EFE (via 14ymedio), Lorena Cantó, Havana, August 2, 2021 — The Cuban writer Leonardo Padura, winner of the 2015 Princess of Asturias Prize for Literature, considers his novels “some of the most radical documents that could have been written” about a Cuba today in turmoil, whose problems “must be resolved among Cubans.”
“I believe that my novels, that were written and many of them published in Cuba, such as The Man Who Loved Dogs, Heretics, and A Novel of my Life, are among the most radical documents that could have been written and said about this country. And that gives me much peace of mind,” says the author in an interview with EFE.
At his family home in the Havana neighborhood of Mantilla, three weeks after thousands of people took to the country’s streets to protest shortages and demand freedom, Padura reflects on the extreme polarization that the island is experiencing, which he hopes “can be resolved among Cubans,” including those in exile.
“I frequently receive attacks from one extreme or the other, because I try to be fair and speak of truths about which there is a certain consensus. You already know that truth is not absolute; what is absolute is the lie. And in none of my texts, whether in my novels or my journalistic works, do I need the lie to talk about Cuba,” he says.
And it is also correct to say that “when someone wants to criticize Cuba they don’t have to exaggerate, they only have to tell the truth.”
“I’m at peace with myself. I can’t satisfy all points of view. I don’t want to place myself at any extreme; I’m very afraid of fundamentalisms and extremes because they start from the position that their argument is the only possible argument, and I think there is always more than one argument and you should have a dialogue between these arguments,” he says.
Padura was surprised by the protests while he was watching the Eurocup. “Suddenly they cut the transmission and the president (Miguel Díaz-Canel) spoke and I found out what was happening.”
A short time later, the authorities blocked access to the Internet, and the information that came in was confusing and “very distorted, very partial, very aggressive in some cases, and it was hard to find out what was happening,” he said.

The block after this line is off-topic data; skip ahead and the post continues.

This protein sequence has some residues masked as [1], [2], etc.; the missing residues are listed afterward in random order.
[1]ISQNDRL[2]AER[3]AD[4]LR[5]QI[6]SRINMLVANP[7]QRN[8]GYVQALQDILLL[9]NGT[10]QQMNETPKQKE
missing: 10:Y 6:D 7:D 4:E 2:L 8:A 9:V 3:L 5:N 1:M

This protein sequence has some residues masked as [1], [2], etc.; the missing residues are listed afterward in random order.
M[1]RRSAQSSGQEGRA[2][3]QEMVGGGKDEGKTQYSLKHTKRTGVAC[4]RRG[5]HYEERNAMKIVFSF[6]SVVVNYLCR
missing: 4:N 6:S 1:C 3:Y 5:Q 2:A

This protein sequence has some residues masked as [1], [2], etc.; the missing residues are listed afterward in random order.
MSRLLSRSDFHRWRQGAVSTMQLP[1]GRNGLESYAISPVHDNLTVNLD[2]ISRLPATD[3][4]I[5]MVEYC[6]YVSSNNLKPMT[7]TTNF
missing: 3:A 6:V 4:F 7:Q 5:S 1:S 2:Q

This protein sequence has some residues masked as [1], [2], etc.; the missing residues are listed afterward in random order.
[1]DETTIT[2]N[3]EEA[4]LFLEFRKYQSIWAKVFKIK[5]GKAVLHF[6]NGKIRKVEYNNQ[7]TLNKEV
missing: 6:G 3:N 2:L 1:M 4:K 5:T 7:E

His first feeling, which he described the week after the demonstrations in a text published on the La Joven Cuba platform, “was that a scream had come forth from the innermost parts of a society that demanded other ways of managing life in a general sense, and from there entering the economic, the social, the political …”
The unjustified delay in the economic reforms engendered “something that is apparent”: the growth of inequalities and poverty — reflected in the novel The Transparency of Time.
In this context Padura mentions very poor slums in Havana in which “you realize that this is not the country for which we have worked, for which we have dreamed, for which so many sacrifices have been made. We must find solutions for those people . . .”
The demonstrations, in his opinion, channeled the weariness of waiting for a prosperity that never comes, and evidenced the isolation of those in power from the feelings of the citizens.
“So much so that I think they were surprised by that demonstration, because it wasn’t just that people standing in a line started shouting something, it was that in many parts of the country people came out to demand things, to demand freedom for example, and it’s very serious when the people shout demanding freedom.”
The writer is concerned that this feeling “is not being understood and processed in the best way, because there is a social magma in which there are these intolerances and extremes that we spoke of at the beginning, which may be the ones that prevail, and that would be the worst.”
“The violent responses are simply not the cure the country needs; the country is not the same as it was up until 15 days ago. It’s a different country and you have to handle it in a different way,” he says.
He also points out that what happened was already in the making, as demonstrated by the gathering of young artists on November 27 in front of the Cuban Ministry of Culture.
“There they spoke of the need for a dialogue that in the end was met with a few words and very few solutions. And when people ask for freedom of expression, of thought, of opinion, they are asking for something that belongs to them, something that I believe cannot be denied them in any system in any country,” the author emphasizes.
Regarding all those young people who protested on July 11, Padura warns that the “less desirable” alternative is for them to be marginalized or “even imprisoned for their social or political viewpoint” and the prolonged “bleeding” suffered by the Island because many — among them the most educated — end up leaving.
The author, who in 1996 became the first “independent writer” in Cuba, believes that what is happening now will be reflected in his literature, although “maybe not directly.”
I’ve tried to practice my independence and my freedom for many years. I think that for any creator the need for freedom of expression and thought is fundamental,” although with limits regarding “homophobia, xenophobia, the attitudes that are in some way fascist.”
“In addition, life is too short for us to be limiting ourselves in as many things as we have to limit ourselves under the existing social contract,” he concludes.
Translated by Tomás A.
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